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Executives

Richard O'Brien - Chief Executive Officer, President and Executive Director

John Seaberg - IR

Cindy Williams - Investor Relations Manager

Brian Hill - Executive Vice President of Operations

Russell Ball - Chief Financial Officer and Executive Vice President

Analysts

John Bridges - JP Morgan Chase & Co

Wilfredo Ortiz

David Christie - Scotia Capital Inc.

George Topping - Stifel, Nicolaus & Co., Inc.

David Haughton - BMO Capital Markets Canada

Newmont Mining (NEM) Q3 2010 Earnings Call November 2, 2010 11:30 AM ET

Operator

Thank you for standing by. [Operator Instructions] I'd now like to turn the call over to John Seaberg, Vice President of Investor Relations for Newmont Mining Corporation. Sir, you may begin.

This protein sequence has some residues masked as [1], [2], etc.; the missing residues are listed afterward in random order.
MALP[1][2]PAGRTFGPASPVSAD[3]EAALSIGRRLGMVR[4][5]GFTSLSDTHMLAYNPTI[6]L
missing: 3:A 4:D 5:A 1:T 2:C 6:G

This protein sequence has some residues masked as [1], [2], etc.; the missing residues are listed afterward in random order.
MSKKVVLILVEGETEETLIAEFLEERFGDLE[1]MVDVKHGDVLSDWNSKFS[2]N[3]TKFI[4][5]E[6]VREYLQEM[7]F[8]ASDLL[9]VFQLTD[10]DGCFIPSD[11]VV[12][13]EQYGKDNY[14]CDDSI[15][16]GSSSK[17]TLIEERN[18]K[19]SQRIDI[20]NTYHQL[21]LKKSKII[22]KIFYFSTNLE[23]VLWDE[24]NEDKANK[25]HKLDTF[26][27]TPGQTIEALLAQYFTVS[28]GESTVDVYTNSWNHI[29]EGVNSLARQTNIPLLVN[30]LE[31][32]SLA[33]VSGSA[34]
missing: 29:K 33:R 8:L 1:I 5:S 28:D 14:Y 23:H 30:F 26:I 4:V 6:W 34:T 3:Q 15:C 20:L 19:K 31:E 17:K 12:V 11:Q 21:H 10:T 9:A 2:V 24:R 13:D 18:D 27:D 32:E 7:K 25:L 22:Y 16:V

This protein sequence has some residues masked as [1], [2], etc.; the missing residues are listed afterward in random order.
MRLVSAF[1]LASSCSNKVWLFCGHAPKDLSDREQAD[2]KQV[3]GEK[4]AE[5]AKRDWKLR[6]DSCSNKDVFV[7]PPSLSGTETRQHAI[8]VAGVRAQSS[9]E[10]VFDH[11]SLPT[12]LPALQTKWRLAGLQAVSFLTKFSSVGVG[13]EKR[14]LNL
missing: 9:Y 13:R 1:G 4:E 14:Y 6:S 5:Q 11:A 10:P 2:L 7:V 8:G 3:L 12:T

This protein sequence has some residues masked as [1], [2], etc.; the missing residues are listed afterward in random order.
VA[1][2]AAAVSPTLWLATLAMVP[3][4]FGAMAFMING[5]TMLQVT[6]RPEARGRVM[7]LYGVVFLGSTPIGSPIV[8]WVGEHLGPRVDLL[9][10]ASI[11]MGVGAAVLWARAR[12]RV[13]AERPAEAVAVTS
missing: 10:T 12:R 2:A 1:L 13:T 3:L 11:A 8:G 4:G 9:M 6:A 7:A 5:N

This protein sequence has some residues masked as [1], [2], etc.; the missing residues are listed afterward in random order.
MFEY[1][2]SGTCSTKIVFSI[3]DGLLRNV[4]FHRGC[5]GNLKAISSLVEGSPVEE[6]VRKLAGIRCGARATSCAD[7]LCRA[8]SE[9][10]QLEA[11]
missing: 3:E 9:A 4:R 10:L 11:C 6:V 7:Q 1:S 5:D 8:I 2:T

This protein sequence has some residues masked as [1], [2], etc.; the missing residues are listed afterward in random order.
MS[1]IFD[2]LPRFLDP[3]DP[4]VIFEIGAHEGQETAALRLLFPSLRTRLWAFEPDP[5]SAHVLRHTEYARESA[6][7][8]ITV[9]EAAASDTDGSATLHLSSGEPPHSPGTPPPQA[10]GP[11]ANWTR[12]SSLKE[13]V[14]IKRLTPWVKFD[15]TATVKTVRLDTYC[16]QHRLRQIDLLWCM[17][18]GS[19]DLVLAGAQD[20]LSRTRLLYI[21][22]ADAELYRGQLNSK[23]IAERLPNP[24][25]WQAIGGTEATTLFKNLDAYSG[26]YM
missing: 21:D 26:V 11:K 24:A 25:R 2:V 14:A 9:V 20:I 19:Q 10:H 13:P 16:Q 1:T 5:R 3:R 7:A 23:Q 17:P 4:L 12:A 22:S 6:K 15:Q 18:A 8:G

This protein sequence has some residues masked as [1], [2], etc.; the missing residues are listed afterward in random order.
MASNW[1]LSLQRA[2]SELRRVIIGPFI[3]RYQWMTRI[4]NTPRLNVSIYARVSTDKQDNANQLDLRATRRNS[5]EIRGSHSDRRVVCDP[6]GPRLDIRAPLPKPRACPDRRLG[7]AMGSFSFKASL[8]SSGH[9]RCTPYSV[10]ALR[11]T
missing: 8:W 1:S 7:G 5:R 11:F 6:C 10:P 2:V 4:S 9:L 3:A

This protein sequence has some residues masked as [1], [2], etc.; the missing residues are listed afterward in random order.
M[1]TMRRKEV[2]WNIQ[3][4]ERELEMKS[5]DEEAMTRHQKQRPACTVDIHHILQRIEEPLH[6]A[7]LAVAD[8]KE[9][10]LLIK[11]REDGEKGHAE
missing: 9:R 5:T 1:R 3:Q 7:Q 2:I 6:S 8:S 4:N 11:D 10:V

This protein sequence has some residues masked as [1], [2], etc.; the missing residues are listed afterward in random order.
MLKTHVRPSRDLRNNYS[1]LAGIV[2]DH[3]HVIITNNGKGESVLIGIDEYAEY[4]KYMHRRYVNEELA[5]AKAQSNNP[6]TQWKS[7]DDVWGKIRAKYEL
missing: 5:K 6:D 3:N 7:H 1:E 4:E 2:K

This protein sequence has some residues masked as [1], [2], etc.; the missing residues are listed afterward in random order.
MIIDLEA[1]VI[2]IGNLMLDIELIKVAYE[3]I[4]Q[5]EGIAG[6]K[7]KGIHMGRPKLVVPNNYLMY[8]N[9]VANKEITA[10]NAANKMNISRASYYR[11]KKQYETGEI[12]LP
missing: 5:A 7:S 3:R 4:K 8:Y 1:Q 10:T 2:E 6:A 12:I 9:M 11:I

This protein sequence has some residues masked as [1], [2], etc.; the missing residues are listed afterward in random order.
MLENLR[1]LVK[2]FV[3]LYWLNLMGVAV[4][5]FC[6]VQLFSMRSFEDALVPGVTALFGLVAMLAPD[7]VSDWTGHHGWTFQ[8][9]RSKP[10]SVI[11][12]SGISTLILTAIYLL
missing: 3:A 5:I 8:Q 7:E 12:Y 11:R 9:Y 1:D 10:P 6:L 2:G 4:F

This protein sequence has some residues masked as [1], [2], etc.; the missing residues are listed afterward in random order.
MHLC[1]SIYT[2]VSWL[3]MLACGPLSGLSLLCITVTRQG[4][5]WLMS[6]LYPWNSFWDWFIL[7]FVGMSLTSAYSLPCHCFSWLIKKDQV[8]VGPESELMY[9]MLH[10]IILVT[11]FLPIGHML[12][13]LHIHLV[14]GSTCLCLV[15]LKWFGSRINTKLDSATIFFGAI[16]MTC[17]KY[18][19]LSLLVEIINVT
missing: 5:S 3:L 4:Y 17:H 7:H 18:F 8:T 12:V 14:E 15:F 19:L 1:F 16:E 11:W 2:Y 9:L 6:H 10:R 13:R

John Seaberg

Thank you, operator. Good morning, and thanks for joining us on our third quarter earnings call. With me today are members of our executive leadership team who will be available for questions at the end of the presentation.

Before we begin, I'd like to refer you to our cautionary statement on Slide 2 as we will be discussing forward-looking information which is subject to a number of risks, certain of which are unique to our business as further described in our SEC filings, which can be found on our website at newmont.com. And now, I will turn the call over to Richard O'Brien, our President and Chief Executive Officer.

Richard O'Brien

Thanks, John. For those of you with access to our webcast presentation, we'll start on Slide 3.

If you've been following Newmont recently, the themes of execution, cash flow, flexibility, margin expansion and leadership will sound very familiar to you. That's by design as we believe consistent delivery creates sustainable value.